There are nine different Moringa tree species in Southern Africa, Northeastern Africa, Madagascar, and India.
However, the only endemic Southern African Moringa species is the Moringa ovalifolia. This tree naturally grows in Namibia. It extends from the escarpment mountains northwest of Keetmanshoop to the Kaokoveld in the north. Even as far as southern Angola.
It often grows alongside the Baobab tree. Its habitat consists mainly of the desert or arid savannah vegetation. These trees can grow up to 7m tall, with soft whitish bark, oval leaves, and long triangular seed pods. Here at The Growcery Camp, we have cultivated this specific species of Moringa from seed. The seeds of our Moringa Trees are the Moringa waterhole at Halali in Etosha National Park, Namibia.
The Moringa tree is also the phantom, ghost, or African Moringa. In Afrikaans, it is the sprokiesboom. The Herero tribe calls it Omutindi, and to the Ovambo tribe, it is known as Oluhongwe. It adapts to the hot, dry Namib Desert. Its succulent stem stores water and nutrients. These help it through the dry winter months, allowing it to multiply here in the hot Richtersveld. The silvery bark reflects the sun's rays.
The silvery bark prevents the plant from overheating. The seeds are common during summer and autumn when the most rainfall occurs in Namibia and northern South Africa. The wind then scatters these seeds, so new trees grow, and the Moringa population multiplies.
Elephants, giraffes, and springbok love eating the fruit and leaves of the Moringa ovalifolia. It has medicinal antibiotic properties and is good for treating stomach ailments and detoxing your body. One can Almost eat all parts of the Moringa tree. It is a significant tree due to its many nutritional and medicinal properties. The leaves can be used in salads or eaten like spinach. The preparation and taste are similar to peas. The root of this tree has a horseradish-like flavour.
The plant is full of essential nutrients, including vitamins A, B, C, D, and E. Minerals like calcium, iron, magnesium, potassium, and selenium. A 100grams of Moringa Leaves equals the Same amount of Vitamin C as an orange.
The Moringa pods have three times the amount of Vitamin C of an Orange.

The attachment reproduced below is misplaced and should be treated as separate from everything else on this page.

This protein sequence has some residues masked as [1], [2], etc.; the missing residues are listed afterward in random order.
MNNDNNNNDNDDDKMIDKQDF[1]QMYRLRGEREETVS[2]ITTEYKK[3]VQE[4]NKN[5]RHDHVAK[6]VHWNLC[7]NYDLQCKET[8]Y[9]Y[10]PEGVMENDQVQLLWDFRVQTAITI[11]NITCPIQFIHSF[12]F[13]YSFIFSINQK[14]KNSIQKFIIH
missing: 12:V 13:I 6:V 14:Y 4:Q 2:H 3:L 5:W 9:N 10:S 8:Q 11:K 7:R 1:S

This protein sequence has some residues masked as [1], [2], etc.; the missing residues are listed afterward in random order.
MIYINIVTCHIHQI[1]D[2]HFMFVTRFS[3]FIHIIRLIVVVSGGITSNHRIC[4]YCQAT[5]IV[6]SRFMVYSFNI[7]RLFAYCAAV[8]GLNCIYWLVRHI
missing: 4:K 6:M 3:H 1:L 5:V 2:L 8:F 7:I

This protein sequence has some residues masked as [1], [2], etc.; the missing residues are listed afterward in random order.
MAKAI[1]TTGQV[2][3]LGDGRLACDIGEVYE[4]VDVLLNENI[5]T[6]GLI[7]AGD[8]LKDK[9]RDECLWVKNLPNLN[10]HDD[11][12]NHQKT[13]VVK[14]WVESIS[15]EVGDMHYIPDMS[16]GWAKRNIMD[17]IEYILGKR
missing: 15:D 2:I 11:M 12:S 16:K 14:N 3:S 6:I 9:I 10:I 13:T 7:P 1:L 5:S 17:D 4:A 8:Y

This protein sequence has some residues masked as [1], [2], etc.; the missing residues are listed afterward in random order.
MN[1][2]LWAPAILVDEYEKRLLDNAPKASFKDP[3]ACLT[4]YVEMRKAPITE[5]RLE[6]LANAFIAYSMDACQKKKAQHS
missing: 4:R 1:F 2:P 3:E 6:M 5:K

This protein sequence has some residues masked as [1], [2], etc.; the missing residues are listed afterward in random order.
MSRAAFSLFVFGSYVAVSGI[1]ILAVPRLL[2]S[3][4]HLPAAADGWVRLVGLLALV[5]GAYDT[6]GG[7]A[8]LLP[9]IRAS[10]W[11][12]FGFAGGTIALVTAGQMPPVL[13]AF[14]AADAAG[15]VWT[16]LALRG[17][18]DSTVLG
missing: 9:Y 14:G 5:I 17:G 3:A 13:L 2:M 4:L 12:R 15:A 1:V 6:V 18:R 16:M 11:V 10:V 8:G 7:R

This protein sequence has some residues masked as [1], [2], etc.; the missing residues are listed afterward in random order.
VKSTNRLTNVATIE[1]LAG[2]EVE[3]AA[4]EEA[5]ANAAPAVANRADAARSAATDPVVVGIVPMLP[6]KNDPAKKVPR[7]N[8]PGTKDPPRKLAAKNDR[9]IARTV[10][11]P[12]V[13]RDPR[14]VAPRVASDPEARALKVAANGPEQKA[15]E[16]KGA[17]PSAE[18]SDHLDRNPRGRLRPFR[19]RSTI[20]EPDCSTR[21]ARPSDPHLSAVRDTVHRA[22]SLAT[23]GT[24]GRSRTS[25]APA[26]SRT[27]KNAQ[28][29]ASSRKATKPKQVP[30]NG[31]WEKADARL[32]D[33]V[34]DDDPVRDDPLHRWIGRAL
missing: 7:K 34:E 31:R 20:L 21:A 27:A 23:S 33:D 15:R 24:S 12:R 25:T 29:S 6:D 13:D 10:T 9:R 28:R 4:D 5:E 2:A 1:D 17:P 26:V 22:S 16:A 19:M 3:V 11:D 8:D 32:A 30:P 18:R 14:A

Moringa is also one kind as its leaves are rich in essential amino acids unique in plants. Moringa is rich in protein and is a source of good cholesterol. It is used as a stimulant for milk production when breastfeeding, and the leaves can be dried and made into a powder.
Another way is to make a delicious tea. This tea manages blood glucose level, stabilizes high blood pressure, and promote a good night's sleep. Even though Moringa tea does not contain caffeine, the tea is an energy booster! Traditional medicine techniques use Moringa leaves to treat gastrointestinal problems, headache, inflammation, anaemia, fever, eye infection, bronchitis, poor nutrition, inner ear infections, and skin infections.
The seeds can even be crushed and added to murky water to purify them, as it acts as a natural binder. This Binder either moves the undesired particles to the bottom or allows them to float to the surface. On the surface, it is easy to remove. It is only about 2 to 3 seeds per litre of water.
The San people used the Moringa tree as a water supply, especially in the desert regions of Southern Africa.
They would make a small hole in the bottom of the tree trunk. Just big enough to fit in a piece of reed.
After a while, the tree sap would start to flow. The san collected the watery liquid in ostrich shells, which wasn't enjoyable. They would then reseal the hole with a piece of clay made from the tree sap and some soil that prevents the tree from rotting and move on to their next destination.
The Moringa tree is a tree that doesn't stop giving, no wonder it is a “miracle plant” in many countries!
Next time you visit the Growcery Camp, ask about our small Moringa forest that came about during lockdown.
We also have Moringa powder in stock for purchasing that you can add to your salads, pasta dishes, stews, smoothies and muffins, brownies, and pancakes when baking!
You could even use the powder to make natural skincare and beauty products like face scrubs and hair conditioners!
van Jaarsveld, E., 2007. Moringa Ovalifolia | Plantzafrica. [online] Pza.sanbi.org. Available at: <http://pza.sanbi.org/moringa-ovalifolia>.
Fourie, C., 2020. Moringa Ovalifolia – Namibia Trees And Plants.
Moringa Facts. 2020. Home – Moringa Facts. [online] Available at: <https://moringafacts.net/